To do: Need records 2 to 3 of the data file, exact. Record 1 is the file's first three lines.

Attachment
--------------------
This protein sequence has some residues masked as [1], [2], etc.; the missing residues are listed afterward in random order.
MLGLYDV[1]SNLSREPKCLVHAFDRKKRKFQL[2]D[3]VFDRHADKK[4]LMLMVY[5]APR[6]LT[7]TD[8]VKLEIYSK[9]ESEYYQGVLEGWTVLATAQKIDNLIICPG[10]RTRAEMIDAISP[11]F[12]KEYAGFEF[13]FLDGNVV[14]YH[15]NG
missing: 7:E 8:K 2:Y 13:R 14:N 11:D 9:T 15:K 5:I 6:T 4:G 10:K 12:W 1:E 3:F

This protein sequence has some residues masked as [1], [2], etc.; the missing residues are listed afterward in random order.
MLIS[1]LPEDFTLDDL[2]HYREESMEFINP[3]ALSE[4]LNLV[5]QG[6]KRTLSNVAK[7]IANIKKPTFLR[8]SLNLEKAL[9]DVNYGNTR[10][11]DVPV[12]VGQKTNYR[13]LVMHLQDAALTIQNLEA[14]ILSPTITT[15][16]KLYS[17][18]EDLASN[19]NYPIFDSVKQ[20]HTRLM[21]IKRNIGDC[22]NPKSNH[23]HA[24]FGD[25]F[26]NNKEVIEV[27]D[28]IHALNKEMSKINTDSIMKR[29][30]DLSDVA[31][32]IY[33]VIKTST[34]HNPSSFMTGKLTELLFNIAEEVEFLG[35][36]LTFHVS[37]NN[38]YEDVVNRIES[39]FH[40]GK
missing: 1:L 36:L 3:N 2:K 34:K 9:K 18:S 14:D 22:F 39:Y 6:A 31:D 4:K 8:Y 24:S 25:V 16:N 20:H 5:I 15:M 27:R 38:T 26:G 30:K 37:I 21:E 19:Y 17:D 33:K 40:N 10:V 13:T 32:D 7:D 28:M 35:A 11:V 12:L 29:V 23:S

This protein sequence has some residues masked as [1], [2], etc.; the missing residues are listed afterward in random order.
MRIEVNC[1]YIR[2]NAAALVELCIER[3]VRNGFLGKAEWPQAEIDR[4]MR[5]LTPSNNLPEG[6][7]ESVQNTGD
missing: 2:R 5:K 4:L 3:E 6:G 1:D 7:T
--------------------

This protein sequence has some residues masked as [1], [2], etc.; the missing residues are listed afterward in random order.
MLIS[1]LPEDFTLDDL[2]HYREESMEFINP[3]ALSE[4]LNLV[5]QG[6]KRTLSNVAK[7]IANIKKPTFLR[8]SLNLEKAL[9]DVNYGNTR[10][11]DVPV[12]VGQKTNYR[13]LVMHLQDAALTIQNLEA[14]ILSPTITT[15][16]KLYS[17][18]EDLASN[19]NYPIFDSVKQ[20]HTRLM[21]IKRNIGDC[22]NPKSNH[23]HA[24]FGD[25]F[26]NNKEVIEV[27]D[28]IHALNKEMSKINTDSIMKR[29][30]DLSDVA[31][32]IY[33]VIKTST[34]HNPSSFMTGKLTELLFNIAEEVEFLG[35][36]LTFHVS[37]NN[38]YEDVVNRIES[39]FH[40]GK
missing: 1:L 36:L 3:N 2:K 34:K 9:K 18:S 14:D 22:F 39:Y 6:A 31:D 4:K 8:Y 24:S 25:V 16:N 20:H 5:I 15:M 27:R 38:T 26:G 30:K 37:I 21:E 19:Y 17:D 33:K 40:N 10:V 13:T 32:D 7:D 28:M 35:A 11:V 12:L 29:V 23:S

This protein sequence has some residues masked as [1], [2], etc.; the missing residues are listed afterward in random order.
MRIEVNC[1]YIR[2]NAAALVELCIER[3]VRNGFLGKAEWPQAEIDR[4]MR[5]LTPSNNLPEG[6][7]ESVQNTGD
missing: 2:R 5:K 4:L 3:E 6:G 1:D 7:T